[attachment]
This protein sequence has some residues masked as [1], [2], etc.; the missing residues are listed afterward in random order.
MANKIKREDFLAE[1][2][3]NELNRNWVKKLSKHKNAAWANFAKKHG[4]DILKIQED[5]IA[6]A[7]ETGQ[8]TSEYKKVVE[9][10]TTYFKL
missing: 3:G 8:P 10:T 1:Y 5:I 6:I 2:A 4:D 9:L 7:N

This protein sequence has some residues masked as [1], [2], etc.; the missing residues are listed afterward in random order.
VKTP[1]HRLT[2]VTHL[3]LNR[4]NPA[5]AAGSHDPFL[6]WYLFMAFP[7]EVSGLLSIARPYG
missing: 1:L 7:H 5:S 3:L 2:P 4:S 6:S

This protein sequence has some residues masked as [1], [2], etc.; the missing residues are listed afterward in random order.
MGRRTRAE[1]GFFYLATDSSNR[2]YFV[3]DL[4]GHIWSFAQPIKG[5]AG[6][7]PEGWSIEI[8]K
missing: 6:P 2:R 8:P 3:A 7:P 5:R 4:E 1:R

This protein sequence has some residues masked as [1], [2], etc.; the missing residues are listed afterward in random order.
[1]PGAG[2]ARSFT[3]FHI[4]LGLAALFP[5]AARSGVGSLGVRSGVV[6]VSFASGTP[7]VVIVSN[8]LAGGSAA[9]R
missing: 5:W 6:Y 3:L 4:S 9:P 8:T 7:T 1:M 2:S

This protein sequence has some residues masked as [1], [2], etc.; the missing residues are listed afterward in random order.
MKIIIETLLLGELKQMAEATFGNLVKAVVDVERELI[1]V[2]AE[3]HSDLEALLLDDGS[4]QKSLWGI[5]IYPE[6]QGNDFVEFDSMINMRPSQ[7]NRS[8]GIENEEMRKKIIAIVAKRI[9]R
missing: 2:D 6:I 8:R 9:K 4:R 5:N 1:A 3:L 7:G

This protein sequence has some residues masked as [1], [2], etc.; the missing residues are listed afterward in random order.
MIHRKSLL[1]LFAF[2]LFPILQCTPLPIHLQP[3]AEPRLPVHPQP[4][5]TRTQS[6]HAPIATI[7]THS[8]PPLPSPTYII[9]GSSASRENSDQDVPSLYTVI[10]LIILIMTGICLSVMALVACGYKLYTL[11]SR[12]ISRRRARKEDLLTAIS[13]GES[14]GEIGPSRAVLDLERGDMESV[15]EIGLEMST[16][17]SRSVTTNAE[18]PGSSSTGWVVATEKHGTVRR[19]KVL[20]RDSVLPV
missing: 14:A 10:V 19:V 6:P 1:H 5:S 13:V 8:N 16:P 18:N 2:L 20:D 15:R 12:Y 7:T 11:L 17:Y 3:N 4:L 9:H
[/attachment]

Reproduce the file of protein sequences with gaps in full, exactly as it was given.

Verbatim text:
This protein sequence has some residues masked as [1], [2], etc.; the missing residues are listed afterward in random order.
MANKIKREDFLAE[1][2][3]NELNRNWVKKLSKHKNAAWANFAKKHG[4]DILKIQED[5]IA[6]A[7]ETGQ[8]TSEYKKVVE[9][10]TTYFKL
missing: 3:G 8:P 10:T 1:Y 5:I 6:I 2:A 4:D 9:L 7:N

This protein sequence has some residues masked as [1], [2], etc.; the missing residues are listed afterward in random order.
VKTP[1]HRLT[2]VTHL[3]LNR[4]NPA[5]AAGSHDPFL[6]WYLFMAFP[7]EVSGLLSIARPYG
missing: 1:L 7:H 5:S 3:L 2:P 4:S 6:S

This protein sequence has some residues masked as [1], [2], etc.; the missing residues are listed afterward in random order.
MGRRTRAE[1]GFFYLATDSSNR[2]YFV[3]DL[4]GHIWSFAQPIKG[5]AG[6][7]PEGWSIEI[8]K
missing: 6:P 2:R 8:P 3:A 7:P 5:R 4:E 1:R

This protein sequence has some residues masked as [1], [2], etc.; the missing residues are listed afterward in random order.
[1]PGAG[2]ARSFT[3]FHI[4]LGLAALFP[5]AARSGVGSLGVRSGVV[6]VSFASGTP[7]VVIVSN[8]LAGGSAA[9]R
missing: 5:W 6:Y 3:L 4:S 9:P 8:T 7:T 1:M 2:S

This protein sequence has some residues masked as [1], [2], etc.; the missing residues are listed afterward in random order.
MKIIIETLLLGELKQMAEATFGNLVKAVVDVERELI[1]V[2]AE[3]HSDLEALLLDDGS[4]QKSLWGI[5]IYPE[6]QGNDFVEFDSMINMRPSQ[7]NRS[8]GIENEEMRKKIIAIVAKRI[9]R
missing: 2:D 6:I 8:R 9:K 4:R 5:N 1:A 3:L 7:G

This protein sequence has some residues masked as [1], [2], etc.; the missing residues are listed afterward in random order.
MIHRKSLL[1]LFAF[2]LFPILQCTPLPIHLQP[3]AEPRLPVHPQP[4][5]TRTQS[6]HAPIATI[7]THS[8]PPLPSPTYII[9]GSSASRENSDQDVPSLYTVI[10]LIILIMTGICLSVMALVACGYKLYTL[11]SR[12]ISRRRARKEDLLTAIS[13]GES[14]GEIGPSRAVLDLERGDMESV[15]EIGLEMST[16][17]SRSVTTNAE[18]PGSSSTGWVVATEKHGTVRR[19]KVL[20]RDSVLPV
missing: 14:A 10:V 19:V 6:P 1:H 5:S 13:V 8:N 16:P 18:N 2:L 20:D 15:R 12:Y 7:T 11:L 17:Y 3:N 4:L 9:H